Virgin Australia goes into administration

Virgin Australia's board has appointed Deloitte as voluntary administrators of the company.

By Chris Chamberlin , April 21 2020
Virgin Australia goes into administration

Virgin Australia has formally entered voluntary administration, the airline has confirmed, with Deloitte representatives appointed as administrators.

Both Virgin Australia and "a number of its subsidiaries" form part of the administration process, although Velocity Frequent Flyer is excluded.

"Velocity Frequent Flyer, while owned by the Group, is a separate company and is not in administration," Virgin Australia confirmed in a statement to the ASX.

Virgin Australia will continue to operate its scheduled domestic and international flights, and its current management team will work with administrators, employees, suppliers and partners throughout the process.

Vaughan Strawbridge, one of the company's appointed administrators working for Deloitte, said that "our intention is to undertake a process to restructure and re-finance the business and bring it out of administration as soon as possible."

"We are committed to working with Paul and the Virgin Australia team and are progressing well on some immediate steps," Strawbridge adds.

Virgin Australia Group Chief Executive Officer, Paul Scurrah, adds: "our decision today is about securing the future of the Virgin Australia Group and emerging on the other side of the COVID-19 crisis."

As reported last night by Executive Traveller, the Velocity Frequent Flyer program has suspended the ability to exchange Velocity points for merchandise, such as through the Velocity Reward Store, the Velocity Wine Store, and previously, via online retailer Onsport.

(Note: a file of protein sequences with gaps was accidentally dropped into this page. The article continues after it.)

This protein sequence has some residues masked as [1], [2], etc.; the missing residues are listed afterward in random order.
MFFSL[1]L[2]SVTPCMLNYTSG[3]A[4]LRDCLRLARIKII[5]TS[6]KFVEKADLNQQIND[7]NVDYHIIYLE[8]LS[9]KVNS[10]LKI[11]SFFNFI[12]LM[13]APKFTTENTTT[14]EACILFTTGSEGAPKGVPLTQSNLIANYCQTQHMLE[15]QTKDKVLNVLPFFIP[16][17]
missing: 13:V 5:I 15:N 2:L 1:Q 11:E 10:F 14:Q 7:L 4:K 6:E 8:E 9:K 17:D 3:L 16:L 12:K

As of April 21 2020, the program has also now suspended all uses of points – including on flights – for at least the next four weeks.

Read: Virgin Australia freezes Velocity frequent flyer points

PREVIOUS [April 20 2020] | Virgin Australia is set to enter voluntary administration, The Australian Financial Review reports, casting doubt over the company’s 10,000-strong workforce and the future of the country’s second-largest domestic airline.

Virgin had been seeking a $1.4b loan from the federal government – or failing that, other methods of financial assistance – but beyond the government underwriting a ‘minimum domestic network’ on a break-even basis, these requests were ultimately declined.

Read: Qantas, Virgin restart flights with $165m gov’t subsidy

ABC News shared on air that Deloitte is set to be appointed administrator to Virgin Australia, and that Virgin Australia’s board are meeting in the evening of Monday April 20 to discuss the future of the airline, which may see it enter voluntary administration this week.

Virgin Australia CEO Paul Scurrah had previously flagged the possibility of turning the company over to administrators if financial assistance didn’t come its way – either from the Australian government or the company’s major shareholders in Etihad Airways, HNA Group, Nanshan, Singapore Airlines, and Virgin Group.